This trip to Iraqi Kurdistan was truly transformational. I knew that it would be a learning experience, but I had no idea it would stir up so much emotions in me and change some of my perspectives in life. Having been spared the war of 2003, Iraqi Kurdistan is a very different place from southern Iraq. Also known as “the other Iraq”, the semi-autonomous region is relatively safe, because of its strong military Peshmarga forces who have successfully defended the country from ISIS.
I was blown away by how different Iraqi Kurdistan was to how I imagined. It wasn’t what one would describe as “war torn” at all — instead, the cities were bustling and vibrant, and the natural sights were spectacular.
Next, I was supposed to go to Guyana for a press trip with the tourism board, but I sadly had to withdraw at the last minute due to a horse allergy. I sent a writer on behalf though, and her Guyana travel guide made me want to go there so badly!
Canceling my trip to Guyana meant I could join my husband and daughter on a weekend trip back to Granada, Spain to see family. It was a short but sweet trip, and we definitely enjoyed seeing friends and family again.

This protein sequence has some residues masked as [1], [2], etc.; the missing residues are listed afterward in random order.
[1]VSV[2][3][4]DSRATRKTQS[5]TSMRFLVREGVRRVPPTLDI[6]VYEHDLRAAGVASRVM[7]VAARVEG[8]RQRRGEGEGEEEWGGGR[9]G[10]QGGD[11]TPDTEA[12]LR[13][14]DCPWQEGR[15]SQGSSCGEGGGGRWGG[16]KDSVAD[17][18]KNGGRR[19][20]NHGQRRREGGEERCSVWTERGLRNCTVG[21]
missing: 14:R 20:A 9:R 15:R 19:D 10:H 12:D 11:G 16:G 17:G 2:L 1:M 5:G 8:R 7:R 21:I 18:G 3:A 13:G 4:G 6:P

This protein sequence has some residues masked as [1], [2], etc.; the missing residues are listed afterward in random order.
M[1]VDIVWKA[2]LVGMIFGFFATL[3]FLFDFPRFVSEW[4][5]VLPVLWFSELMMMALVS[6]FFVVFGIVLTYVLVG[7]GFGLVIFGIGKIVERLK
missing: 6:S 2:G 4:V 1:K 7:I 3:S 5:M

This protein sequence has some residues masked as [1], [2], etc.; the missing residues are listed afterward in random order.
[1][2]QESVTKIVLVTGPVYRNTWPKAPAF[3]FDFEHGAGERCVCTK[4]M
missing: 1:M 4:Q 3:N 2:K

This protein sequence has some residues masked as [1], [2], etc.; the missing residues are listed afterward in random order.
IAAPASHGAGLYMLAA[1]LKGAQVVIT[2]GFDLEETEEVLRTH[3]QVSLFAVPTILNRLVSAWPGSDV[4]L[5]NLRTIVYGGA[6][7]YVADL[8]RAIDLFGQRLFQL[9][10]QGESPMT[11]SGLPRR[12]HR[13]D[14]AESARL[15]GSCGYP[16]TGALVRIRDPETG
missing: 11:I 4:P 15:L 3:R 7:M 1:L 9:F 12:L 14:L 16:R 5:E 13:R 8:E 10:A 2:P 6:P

December: Saudi Arabia & Kuwait
I ended the year off with an exciting trip to Saudi Arabia — what was once known as the most difficult country to visit. Many friends were concerned about my safety traveling Saudi Arabia as a woman and a few were actually angry that I would support an oppressing regime that was notorious for gender segregation and human rights issues.
To be clear, traveling to a country doesn’t mean I’m supporting their government. I want to understand a country from the ground level, by meeting locals and getting to know its culture. Plus, changes are coming to Saudi Arabia — and I was extremely lucky to be there to witness it. As part of the kingdom’s plan to diversify their economy and open up tourism, they recently introduced a new e-visa system.